May 18 Energy News

May 18, 2016

World:

¶ UK building society Nationwide will buy the electricity generated at Baywa’s 45-MW Vine Farm solar park under a fixed-price power purchase agreement for 15 years. The Vine Farm facility, located south of Cambridge, generates enough power for about 11,500 households. [reNews]

BayWa solar park in England.

BayWa solar park in England.

¶ Mahachai Green Power Co, a Thai-German joint venture, and DPCleanTech Group, a biomass energy provider, have announced the completion of the first high temperature high-pressure biomass power plant, which converts all forms of coconut waste into energy. [Bioenergy Insight Magazine]

¶ Wind turbine markets, which had been at $32.2 billion in 2011, are anticipated to reach $96.7 billion by 2018. Growth is expected to be worldwide and a result of marked improvements in the technology. In places where wind turbines are installed, they can reduce transmission requirements. [NewsMaker]

Vestas wind turbines in Austria. Photo by Kwerdenker. CC BY-SA 3.o unported. Wikimedia Commons. Wikimedia Commons.

Vestas wind turbines in Austria. Photo by Kwerdenker.
CC BY-SA 3.0 unported. Wikimedia Commons.

¶ A record $330 billion has been invested in renewable energy after the crash of oil and gas prices, according to Bloomberg’s Michael Liebreich. Unsubsidized renewable energy prices now outcompete gas, with bids for wind and solar sometimes well below 4¢/kWh. [MyBroadband]

¶ The Canadian electric utility Hydro-Québec, which supplies about 22% of Vermont’s power, says the renewable energy it exported to the US in 2015 prevented 7.4 million metric tons of greenhouse gas emissions that otherwise would have come from fossil fuel plants. [vtdigger.org]

Hydro-Québec's Manic-cinq electric power plant. Photo by Bouchecl. CC BY-SA 3.o unported. Wikimedia Commons.

Hydro-Québec’s Manic-cinq electric power plant. Photo by Bouchecl. CC BY-SA 3.o unported. Wikimedia Commons.

¶ The president of Bolivia said the country will have 549 MW of renewable power capacity by 2020. He presented four wind schemes with a combined capacity of 120 MW and a current investment of $96 million (€84.7 million). Some projects are still raising funds. [SeeNews Renewables]

¶ The fallout from Japan’s nuclear disaster hit home as a former Japanese prime minster and US sailors file a lawsuit against TEPCO. Over 5,000 sailors who were aboard the USS Ronald Reagan after the Fukushima Disaster. Many say they are suffering from radiation exposure. [AM 760 KFMB]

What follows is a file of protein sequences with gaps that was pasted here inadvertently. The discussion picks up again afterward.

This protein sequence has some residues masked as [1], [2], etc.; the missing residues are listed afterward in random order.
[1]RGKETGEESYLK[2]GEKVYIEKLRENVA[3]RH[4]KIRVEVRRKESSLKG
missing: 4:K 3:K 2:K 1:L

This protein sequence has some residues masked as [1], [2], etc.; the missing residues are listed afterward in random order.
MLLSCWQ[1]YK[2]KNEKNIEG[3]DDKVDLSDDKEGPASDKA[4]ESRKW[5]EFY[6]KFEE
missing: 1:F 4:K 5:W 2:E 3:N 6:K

US:

¶ An estimated 143,023 workers are employed in the Texas advanced energy industry, and the expected growth rate this year is 7%. Currently, the number of advanced energy workers is twice that of airline workers in Texas. It is also almost the same as the number working in construction. [CleanTechnica]

Wind farm. Image by Leaflet, CC BY-SA 3.0.

Wind farm. Image by Leaflet, CC BY-SA 3.0.

¶ Kaiser Permanente unveiled an aggressive environmental plan to reduce water use, reduce waste, and eliminate or offset its greenhouse gas emissions by 2025. Kaiser also will buy its food from local sources or farms that follow sustainable practices and avoid overuse of antibiotics. [SFGate]

¶ Massive wind turbines could end up floating in deep ocean waters off Hawaii’s shores under two current proposals. Two companies have proposed offshore wind turbine projects for federal waters off Oahu as Hawaii pushes to meet its aggressive renewable energy goals. [Maui News]

A WindFloat Prototype near Setubal, Portugal. Principle Power via AP (Joshua Weinstein/Principle Power via AP) MANDATORY CREDIT

WindFloat Prototype near Setubal, Portugal. Principle Power via AP.

¶ The declining use of coal last year sent Arkansas carbon emissions lower than would be required by the Clean Power Plan in the rule’s final year of implementation. Carbon emissions dropped last year to 30.1 million tons. The CPP would limit Arkansas emissions to 30.6 million tons in 2030. [Utility Dive] (Arkansas is one of the states suing the EPA over the Clean Power Plan.)

¶ Several Maine communities are reconsidering or shelving plans to build large-scale solar energy projects after a bid to reform Maine’s solar regulations failed. The cities and towns had been planning to install PV panels on top of capped landfills that otherwise have no use. [Press Herald]

¶ Dow Chemical Company will partner with NRG to reduce its carbon emissions by increasing its clean energy target from 400 MW to 750 MW by 2025. This increase aligns with Dow’s 2025 Sustainability Goals and was achieved within the first year of the launch of the goals. [POWER magazine]

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